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    by Published on 09-24-2013 11:22 PM  Number of Views: 33086 
    1. Categories:
    2. Entertainment
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    By Christina Larson
    September 23, 2013

    U.S. actor Leonardo DiCaprio attends the official launch of Qingdao Oriental Movie Metropolis on Sept. 22 in Qingdao, Shandong province, China. Photograph by TPG/Getty Images

    Leonardo DiCaprio, Nicole Kidman, Ewan McGregor, John Travolta, and other Hollywood A-listers mingled with foreign and Chinese film industry executives Sunday at the groundbreaking ceremony of a new $8 billion film and entertainment industry park in the eastern Chinese city of Qingdao. ...
    by Published on 09-24-2013 11:15 PM  Number of Views: 19665 
    1. Categories:
    2. Society and Environment

    By Melissa Hogenboom, BBC News
    September 24, 2013

    Yang Guang was one of a pair of pandas loaned from China to Edinburgh in 2011

    For more than half a century, China has used its pandas to help foster relationships with other countries. These diplomatic loans are now entering a new phase, according to researchers.

    The cuddly creatures attract a lot of attention. They're conservation icons and boost a zoo's brand.

    In fact, Edinburgh's loaned giant panda Tian Tian has even become a bit of a celebrity as the world watches with interest to see if she might give birth soon.

    Ever since the founder of China's communist party, Mao Zedong, used pandas as a way of entering into political discussions with other countries, the animal has been a national treasure.

    Just this week, China showed off 14 giant panda cubs that had been artificially bred at a research centre in Sichuan province.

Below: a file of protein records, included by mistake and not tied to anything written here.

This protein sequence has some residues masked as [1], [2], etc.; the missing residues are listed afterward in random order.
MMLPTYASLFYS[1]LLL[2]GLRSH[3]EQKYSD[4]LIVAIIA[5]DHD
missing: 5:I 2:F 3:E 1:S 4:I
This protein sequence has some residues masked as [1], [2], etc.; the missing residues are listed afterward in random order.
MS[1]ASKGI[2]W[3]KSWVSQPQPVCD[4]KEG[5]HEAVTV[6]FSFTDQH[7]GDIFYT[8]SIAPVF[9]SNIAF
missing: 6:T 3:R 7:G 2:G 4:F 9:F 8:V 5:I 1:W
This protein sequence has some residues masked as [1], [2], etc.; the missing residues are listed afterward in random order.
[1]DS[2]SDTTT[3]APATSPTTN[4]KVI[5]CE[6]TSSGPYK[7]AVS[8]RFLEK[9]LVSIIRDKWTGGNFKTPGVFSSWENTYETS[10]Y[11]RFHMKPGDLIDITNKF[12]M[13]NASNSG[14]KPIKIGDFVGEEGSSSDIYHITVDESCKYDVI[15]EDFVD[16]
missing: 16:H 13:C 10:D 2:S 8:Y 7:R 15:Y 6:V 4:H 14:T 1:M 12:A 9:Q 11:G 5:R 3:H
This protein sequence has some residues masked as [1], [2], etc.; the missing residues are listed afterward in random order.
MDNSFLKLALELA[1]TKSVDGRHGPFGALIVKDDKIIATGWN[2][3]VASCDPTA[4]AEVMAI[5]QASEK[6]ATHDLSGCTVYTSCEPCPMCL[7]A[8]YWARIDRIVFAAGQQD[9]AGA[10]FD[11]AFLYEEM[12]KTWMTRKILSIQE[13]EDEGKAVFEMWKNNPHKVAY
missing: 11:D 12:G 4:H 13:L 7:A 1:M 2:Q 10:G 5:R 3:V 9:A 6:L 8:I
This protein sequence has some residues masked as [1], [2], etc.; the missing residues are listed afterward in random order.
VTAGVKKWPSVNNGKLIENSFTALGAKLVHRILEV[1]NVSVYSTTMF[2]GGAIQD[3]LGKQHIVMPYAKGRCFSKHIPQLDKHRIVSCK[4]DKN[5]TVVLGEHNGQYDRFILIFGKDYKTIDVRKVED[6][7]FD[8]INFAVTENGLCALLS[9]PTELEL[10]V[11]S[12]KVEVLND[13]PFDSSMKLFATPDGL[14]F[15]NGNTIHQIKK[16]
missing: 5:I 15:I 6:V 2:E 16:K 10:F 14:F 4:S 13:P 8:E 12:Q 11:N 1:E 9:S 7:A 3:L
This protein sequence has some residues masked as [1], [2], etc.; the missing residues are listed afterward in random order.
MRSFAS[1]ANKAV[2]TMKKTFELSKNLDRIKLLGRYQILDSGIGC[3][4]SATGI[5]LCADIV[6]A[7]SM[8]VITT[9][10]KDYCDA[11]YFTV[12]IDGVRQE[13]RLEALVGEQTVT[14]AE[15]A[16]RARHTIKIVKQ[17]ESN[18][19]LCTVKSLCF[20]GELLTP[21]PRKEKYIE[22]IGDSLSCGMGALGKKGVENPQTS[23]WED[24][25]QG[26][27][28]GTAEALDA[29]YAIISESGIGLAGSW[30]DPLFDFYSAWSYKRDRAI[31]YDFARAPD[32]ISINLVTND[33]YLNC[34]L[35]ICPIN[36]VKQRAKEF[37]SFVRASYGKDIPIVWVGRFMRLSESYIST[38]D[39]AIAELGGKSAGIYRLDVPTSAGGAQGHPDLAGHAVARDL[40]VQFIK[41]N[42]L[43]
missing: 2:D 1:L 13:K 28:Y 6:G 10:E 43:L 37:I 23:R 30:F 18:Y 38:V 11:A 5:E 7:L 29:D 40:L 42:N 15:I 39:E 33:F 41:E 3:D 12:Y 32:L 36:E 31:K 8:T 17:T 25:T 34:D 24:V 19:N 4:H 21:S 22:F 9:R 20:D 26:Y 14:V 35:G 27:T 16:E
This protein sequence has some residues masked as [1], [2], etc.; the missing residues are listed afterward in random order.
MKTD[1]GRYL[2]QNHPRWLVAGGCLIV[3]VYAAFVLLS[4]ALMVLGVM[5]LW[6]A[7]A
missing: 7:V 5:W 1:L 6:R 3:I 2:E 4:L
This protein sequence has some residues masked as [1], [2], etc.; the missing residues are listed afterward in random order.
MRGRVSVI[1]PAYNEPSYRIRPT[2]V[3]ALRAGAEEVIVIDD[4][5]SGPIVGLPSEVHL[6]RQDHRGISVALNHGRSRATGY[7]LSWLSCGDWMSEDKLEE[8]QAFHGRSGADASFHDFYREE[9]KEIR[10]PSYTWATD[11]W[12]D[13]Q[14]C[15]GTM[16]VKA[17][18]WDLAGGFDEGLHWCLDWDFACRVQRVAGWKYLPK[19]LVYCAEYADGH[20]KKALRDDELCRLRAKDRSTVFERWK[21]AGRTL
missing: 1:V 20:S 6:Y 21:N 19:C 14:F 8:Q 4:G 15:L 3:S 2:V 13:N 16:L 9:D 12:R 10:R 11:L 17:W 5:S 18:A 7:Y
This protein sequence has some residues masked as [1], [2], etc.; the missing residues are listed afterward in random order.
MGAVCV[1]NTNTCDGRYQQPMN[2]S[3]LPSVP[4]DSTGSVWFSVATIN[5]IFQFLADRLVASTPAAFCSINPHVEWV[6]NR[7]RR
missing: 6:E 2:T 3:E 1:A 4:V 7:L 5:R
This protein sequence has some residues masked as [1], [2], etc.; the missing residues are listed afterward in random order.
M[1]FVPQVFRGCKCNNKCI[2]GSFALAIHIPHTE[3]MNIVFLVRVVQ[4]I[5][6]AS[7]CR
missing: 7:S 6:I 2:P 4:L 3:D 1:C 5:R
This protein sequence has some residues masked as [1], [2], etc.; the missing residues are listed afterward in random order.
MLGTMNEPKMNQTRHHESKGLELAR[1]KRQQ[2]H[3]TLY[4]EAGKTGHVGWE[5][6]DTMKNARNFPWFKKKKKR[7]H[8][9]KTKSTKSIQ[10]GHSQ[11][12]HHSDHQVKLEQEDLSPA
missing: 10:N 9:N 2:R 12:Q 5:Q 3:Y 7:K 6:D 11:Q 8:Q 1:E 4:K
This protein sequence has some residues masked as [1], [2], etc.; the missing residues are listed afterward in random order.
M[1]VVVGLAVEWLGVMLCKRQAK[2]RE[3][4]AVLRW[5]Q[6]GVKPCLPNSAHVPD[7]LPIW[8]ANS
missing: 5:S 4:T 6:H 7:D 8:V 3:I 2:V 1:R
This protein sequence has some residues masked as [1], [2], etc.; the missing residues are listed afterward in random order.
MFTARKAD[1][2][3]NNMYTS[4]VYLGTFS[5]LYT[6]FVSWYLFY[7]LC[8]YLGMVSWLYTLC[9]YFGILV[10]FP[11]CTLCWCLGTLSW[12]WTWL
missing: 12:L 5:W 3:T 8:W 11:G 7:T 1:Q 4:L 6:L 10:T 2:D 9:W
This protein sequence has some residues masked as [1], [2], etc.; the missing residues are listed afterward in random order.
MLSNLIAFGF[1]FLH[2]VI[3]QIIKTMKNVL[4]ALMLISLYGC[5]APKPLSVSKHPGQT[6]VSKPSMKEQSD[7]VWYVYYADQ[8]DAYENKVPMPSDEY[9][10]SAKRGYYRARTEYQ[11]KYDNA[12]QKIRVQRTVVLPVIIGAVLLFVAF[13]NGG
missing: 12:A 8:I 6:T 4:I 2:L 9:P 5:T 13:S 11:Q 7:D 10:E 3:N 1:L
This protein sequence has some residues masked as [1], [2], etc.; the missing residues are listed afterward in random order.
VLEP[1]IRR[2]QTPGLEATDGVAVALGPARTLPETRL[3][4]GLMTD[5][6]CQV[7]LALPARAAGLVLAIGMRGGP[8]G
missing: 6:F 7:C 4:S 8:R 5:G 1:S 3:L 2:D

Edinburgh's panda deal was criticised at the time by environmental groups, which said it was more about commerce than conservation.

    Now a team from oxford has quantified the new wave of panda diplomacy in a research article published in Environmental Practice. The team says panda diplomacy is only set to grow.

    The researchers looked at all the panda loans that had occurred in the last half century and at the trade taking place since 2008. This was when the Sichuan earthquake devastated the main panda conservation centre which meant many pandas needed re-homing.

    The team found that, after 2008, panda loans coincided with trade deals for valuable resources and technology.

    This new stage is based on "guanxi" loans, a Chinese term used to describe personalised networks of influence, trust, reciprocity and loyalty.

    Shared bond

    Lead author Kathleen Buckingham at Oxford University, UK, says that sharing the care of such a precious animal strengthens the bonds that China has with its "inner circle" of countries.

    "In many ways China is testing the global technological capacity through panda loans. The USA has proved its capability and technological prowess to China with the birth of its panda cub. Can Edinburgh do the same?"

    Edinburgh Zoo received its pandas in 2011. An agreed annual sum, paid to the Chinese government, is earmarked for giant panda conservation projects in the wild.

    But shortly after the panda exchange occurred, claim the researchers, trade deals were signed for salmon, renewable energy technology and Land Rover vehicles - contracts worth an estimated £2.6bn ($4bn).

    A Scottish government spokesman told BBC News: "Strengthening our relationship will bring substantial benefits to both countries. We are committed to working hard to deepen existing ties and establish new areas of cooperation - an approach that is clearly paying dividends."

    They add that Scottish exports to China have almost doubled in the past five years to £500m ($800m).

    Uranium deals

    At the same time that Scotland sealed its salmon agreement, Norway - which had, up to that point, provided most of China's salmon for two decades - lost its deal. The authors state this was was likely because Norway had awarded the Nobel Peace Prize to jailed Chinese dissident Liu Xiaobo. Relations between the two countries subsequently became strained.